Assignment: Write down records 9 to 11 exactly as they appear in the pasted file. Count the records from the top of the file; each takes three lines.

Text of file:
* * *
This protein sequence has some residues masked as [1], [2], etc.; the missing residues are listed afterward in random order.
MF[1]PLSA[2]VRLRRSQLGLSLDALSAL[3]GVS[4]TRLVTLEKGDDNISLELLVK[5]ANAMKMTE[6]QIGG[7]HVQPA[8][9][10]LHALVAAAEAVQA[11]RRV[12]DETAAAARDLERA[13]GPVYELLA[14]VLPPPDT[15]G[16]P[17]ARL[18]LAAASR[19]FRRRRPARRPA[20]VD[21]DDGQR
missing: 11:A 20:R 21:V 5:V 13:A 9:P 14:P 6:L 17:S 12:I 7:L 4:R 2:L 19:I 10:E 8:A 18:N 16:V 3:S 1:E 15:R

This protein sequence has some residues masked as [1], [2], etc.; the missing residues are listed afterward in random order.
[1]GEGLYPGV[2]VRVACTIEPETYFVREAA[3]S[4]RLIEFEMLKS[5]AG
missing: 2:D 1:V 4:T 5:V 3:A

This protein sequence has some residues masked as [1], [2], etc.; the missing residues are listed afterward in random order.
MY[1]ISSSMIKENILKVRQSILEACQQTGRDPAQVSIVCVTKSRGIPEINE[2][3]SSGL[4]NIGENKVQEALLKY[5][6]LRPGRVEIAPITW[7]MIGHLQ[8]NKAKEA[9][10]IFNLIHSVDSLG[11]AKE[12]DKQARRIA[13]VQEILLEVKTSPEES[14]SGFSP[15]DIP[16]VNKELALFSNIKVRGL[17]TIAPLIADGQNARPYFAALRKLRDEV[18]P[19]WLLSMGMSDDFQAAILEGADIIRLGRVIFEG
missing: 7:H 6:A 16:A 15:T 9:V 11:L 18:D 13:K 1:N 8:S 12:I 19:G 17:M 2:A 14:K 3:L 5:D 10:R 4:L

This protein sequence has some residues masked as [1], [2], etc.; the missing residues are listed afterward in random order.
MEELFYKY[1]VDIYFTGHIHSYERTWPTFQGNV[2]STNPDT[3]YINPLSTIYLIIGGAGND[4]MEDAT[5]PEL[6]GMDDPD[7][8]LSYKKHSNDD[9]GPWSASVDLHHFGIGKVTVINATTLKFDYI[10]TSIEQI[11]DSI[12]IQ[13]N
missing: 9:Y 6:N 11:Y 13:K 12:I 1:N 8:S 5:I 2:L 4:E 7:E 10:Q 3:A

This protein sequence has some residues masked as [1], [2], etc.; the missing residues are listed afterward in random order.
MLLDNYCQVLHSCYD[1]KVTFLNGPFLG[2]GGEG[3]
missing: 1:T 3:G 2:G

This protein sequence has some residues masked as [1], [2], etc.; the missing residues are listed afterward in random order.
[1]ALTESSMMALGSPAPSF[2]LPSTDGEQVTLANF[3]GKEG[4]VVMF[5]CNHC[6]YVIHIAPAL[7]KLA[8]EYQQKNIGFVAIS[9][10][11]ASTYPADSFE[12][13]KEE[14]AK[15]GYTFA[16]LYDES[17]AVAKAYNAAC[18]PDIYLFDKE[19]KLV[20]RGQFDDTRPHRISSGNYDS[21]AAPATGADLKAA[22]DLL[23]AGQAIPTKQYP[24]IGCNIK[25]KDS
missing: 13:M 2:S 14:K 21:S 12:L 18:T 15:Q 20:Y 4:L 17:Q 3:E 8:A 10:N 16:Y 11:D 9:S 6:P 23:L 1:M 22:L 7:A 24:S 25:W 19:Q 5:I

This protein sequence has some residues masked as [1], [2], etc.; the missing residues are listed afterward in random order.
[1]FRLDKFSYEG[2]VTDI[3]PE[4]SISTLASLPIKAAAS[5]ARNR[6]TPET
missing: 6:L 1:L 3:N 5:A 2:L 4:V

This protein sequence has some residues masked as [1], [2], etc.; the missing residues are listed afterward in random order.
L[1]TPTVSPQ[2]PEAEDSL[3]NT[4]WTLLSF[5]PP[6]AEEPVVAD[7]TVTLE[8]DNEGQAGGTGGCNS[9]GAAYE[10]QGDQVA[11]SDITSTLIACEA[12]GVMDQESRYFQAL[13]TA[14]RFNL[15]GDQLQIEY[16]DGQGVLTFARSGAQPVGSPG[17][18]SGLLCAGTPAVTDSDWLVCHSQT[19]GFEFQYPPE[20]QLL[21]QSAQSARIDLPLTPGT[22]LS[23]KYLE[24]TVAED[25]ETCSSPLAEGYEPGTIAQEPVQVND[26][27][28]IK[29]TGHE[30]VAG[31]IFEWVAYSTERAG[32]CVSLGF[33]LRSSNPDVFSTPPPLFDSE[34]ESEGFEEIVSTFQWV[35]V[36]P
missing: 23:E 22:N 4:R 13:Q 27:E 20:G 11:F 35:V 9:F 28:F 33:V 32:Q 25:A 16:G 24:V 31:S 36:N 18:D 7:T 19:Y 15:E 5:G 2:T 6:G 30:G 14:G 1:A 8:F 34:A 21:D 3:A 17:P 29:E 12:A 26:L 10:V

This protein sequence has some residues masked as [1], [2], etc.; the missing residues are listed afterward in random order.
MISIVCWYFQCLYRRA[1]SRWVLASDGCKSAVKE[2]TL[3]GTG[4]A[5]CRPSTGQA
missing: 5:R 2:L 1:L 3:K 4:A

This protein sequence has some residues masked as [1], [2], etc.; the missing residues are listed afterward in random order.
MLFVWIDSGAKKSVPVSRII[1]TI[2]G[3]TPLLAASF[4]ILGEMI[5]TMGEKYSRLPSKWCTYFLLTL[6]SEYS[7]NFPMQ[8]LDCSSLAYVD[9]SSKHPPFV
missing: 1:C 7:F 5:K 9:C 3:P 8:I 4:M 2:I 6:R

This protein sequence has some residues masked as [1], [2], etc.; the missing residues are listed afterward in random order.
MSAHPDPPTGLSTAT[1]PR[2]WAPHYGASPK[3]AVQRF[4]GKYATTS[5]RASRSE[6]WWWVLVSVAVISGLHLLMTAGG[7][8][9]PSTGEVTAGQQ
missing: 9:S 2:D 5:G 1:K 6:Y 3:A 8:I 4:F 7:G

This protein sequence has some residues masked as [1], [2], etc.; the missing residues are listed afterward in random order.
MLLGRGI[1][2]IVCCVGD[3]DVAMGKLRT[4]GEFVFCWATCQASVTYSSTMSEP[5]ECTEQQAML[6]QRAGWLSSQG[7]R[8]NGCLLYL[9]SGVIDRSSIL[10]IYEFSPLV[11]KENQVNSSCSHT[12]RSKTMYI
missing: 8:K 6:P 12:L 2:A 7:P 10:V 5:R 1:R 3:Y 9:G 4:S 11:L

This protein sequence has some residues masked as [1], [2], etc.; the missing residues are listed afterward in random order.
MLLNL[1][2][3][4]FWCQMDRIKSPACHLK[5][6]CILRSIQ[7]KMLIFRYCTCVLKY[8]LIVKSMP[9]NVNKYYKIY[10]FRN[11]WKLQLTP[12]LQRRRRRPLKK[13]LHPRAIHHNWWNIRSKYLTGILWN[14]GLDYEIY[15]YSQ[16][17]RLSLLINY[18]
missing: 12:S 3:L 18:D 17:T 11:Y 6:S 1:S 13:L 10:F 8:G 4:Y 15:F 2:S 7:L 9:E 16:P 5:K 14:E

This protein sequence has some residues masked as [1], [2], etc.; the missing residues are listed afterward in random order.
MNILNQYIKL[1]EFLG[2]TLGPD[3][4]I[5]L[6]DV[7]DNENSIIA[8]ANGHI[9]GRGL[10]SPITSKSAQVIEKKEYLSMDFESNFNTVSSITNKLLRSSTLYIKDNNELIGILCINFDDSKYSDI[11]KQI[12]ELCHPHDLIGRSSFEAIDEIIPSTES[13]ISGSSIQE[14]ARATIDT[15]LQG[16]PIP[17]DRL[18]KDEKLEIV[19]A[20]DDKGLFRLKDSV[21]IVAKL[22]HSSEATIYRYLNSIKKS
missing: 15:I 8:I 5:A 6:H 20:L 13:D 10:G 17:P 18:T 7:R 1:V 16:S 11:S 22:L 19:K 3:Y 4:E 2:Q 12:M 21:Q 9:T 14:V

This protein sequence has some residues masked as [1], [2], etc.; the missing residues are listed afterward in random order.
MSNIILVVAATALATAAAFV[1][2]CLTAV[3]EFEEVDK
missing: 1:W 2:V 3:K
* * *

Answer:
This protein sequence has some residues masked as [1], [2], etc.; the missing residues are listed afterward in random order.
MISIVCWYFQCLYRRA[1]SRWVLASDGCKSAVKE[2]TL[3]GTG[4]A[5]CRPSTGQA
missing: 5:R 2:L 1:L 3:K 4:A

This protein sequence has some residues masked as [1], [2], etc.; the missing residues are listed afterward in random order.
MLFVWIDSGAKKSVPVSRII[1]TI[2]G[3]TPLLAASF[4]ILGEMI[5]TMGEKYSRLPSKWCTYFLLTL[6]SEYS[7]NFPMQ[8]LDCSSLAYVD[9]SSKHPPFV
missing: 1:C 7:F 5:K 9:C 3:P 8:I 4:M 2:I 6:R

This protein sequence has some residues masked as [1], [2], etc.; the missing residues are listed afterward in random order.
MSAHPDPPTGLSTAT[1]PR[2]WAPHYGASPK[3]AVQRF[4]GKYATTS[5]RASRSE[6]WWWVLVSVAVISGLHLLMTAGG[7][8][9]PSTGEVTAGQQ
missing: 9:S 2:D 5:G 1:K 6:Y 3:A 8:I 4:F 7:G